Assessing harbour porpoise populations in south-west Wales, data issues and implications for conservation and management

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August 30, 2016 - 2:50am
Type: Journal Article
Year of publication: 2016
Date published: 01/2016
Authors: J.A. Oakley, R.E. Jenkins, T. Thomas, A.T. Williams, M.R. Phillips
Journal title: Ocean & Coastal Management
Volume: 119
Pages: 45 - 57
ISSN: 09645691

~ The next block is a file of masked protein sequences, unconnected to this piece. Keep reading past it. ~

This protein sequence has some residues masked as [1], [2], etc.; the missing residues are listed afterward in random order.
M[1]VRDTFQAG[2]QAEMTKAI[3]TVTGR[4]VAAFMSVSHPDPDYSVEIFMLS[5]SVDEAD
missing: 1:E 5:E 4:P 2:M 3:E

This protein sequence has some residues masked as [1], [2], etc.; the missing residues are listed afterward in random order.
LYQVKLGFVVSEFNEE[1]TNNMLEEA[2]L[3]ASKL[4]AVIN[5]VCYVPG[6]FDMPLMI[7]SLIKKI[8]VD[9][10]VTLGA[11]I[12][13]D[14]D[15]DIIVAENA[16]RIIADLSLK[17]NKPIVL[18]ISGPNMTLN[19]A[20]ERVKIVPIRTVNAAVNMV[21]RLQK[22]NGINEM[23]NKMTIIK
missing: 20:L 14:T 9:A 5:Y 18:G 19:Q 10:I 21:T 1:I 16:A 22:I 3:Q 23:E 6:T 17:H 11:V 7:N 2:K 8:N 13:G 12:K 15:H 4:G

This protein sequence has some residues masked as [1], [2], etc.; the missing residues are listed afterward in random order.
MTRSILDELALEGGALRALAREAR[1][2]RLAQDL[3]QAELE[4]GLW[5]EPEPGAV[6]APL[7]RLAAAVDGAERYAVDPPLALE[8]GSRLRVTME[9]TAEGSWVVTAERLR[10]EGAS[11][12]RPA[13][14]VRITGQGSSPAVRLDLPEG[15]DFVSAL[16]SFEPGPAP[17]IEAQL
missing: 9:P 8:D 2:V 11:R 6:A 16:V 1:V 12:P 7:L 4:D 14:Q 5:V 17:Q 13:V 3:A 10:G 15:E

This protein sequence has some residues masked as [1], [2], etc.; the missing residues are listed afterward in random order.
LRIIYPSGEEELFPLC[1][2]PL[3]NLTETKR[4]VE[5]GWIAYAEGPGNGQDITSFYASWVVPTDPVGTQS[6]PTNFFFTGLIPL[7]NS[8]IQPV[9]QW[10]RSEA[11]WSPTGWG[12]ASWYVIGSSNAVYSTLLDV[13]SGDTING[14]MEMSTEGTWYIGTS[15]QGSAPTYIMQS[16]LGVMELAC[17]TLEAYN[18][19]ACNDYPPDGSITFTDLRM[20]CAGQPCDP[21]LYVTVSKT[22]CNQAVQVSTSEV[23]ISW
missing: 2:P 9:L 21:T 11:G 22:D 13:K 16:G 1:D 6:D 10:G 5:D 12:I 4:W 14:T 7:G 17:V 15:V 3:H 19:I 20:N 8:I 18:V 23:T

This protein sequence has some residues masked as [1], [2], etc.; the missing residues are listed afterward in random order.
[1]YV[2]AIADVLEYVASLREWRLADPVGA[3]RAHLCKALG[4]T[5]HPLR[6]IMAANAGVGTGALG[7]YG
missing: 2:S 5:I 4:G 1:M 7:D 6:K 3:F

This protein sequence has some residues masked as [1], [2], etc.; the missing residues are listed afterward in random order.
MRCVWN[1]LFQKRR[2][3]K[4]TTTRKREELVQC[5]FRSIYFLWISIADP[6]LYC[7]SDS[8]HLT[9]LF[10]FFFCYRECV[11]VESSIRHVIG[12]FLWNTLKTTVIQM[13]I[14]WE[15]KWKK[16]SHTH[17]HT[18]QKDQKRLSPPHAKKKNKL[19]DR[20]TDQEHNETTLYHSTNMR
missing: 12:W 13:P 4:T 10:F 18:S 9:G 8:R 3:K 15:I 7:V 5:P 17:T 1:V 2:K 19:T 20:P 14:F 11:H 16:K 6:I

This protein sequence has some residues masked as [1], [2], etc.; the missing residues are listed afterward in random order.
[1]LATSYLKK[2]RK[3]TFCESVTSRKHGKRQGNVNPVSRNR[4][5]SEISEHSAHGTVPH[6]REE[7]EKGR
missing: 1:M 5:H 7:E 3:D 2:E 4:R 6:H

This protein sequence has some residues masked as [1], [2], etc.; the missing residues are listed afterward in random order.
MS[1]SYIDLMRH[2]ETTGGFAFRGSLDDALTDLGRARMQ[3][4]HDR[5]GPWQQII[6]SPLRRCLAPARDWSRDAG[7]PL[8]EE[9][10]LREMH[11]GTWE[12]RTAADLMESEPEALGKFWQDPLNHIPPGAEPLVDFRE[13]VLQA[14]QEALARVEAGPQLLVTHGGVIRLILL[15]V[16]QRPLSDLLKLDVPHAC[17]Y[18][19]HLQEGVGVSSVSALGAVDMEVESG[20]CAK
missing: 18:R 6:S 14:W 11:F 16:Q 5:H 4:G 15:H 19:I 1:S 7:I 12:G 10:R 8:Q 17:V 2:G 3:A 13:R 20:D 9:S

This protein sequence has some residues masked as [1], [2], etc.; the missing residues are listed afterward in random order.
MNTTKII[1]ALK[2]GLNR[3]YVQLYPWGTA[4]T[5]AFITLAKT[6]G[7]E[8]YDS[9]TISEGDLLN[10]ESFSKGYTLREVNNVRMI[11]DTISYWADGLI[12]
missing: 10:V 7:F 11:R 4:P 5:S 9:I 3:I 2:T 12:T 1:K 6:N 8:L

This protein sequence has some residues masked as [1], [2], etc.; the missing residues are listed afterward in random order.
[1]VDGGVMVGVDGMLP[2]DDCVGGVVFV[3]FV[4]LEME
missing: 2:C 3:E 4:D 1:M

The UK Government was recently criticised for failing to fulfil its obligations under the Habitats Directive in respect of designating protected areas for Harbour Porpoise Phocoena phocoena. At the centre of the discussion lay the stringent nature of the qualifying criteria for site selection. Concurrently, there is a growing support for marine renewable energy technologies; however the planning process is often hampered by inadequate marine data to enable appropriate siting or mitigation against potential ecological impacts. The Bristol Channel region's physical environment is a suitable source for the generation of marine renewable energy, and the world's first tidal lagoon will be sited in Swansea Bay. A 10 year dataset was collected, analysed and compared against the qualifying criteria for a Special Area of Conservation (SAC). Results revealed that a resident population of porpoise existed and density values of 0.58 hp km2 were comparable with other UK regions. While an insignificant calf adult ratio of 1:13 was recorded, breeding and nursery areas were identified. Analysis highlighted a number of hotspots of porpoise activity, suggesting that these areas are critical habitats, particularly for feeding and foraging. Such information will enable future marine renewable energy developers to select the most appropriate sites. It is argued that existing SAC qualifying criteria prevents recognition of critical habitats for the harbour porpoise and a case is made for an eastward extension of a proposed harbour SAC to include Swansea Bay and the south Gower coast. This paper demonstrates that cetacean data is sparse and even though this study has filled important knowledge gaps, there is still a need for further research. This research would enable both developers and planners to adequately and appropriately consider future marine renewable energy projects.

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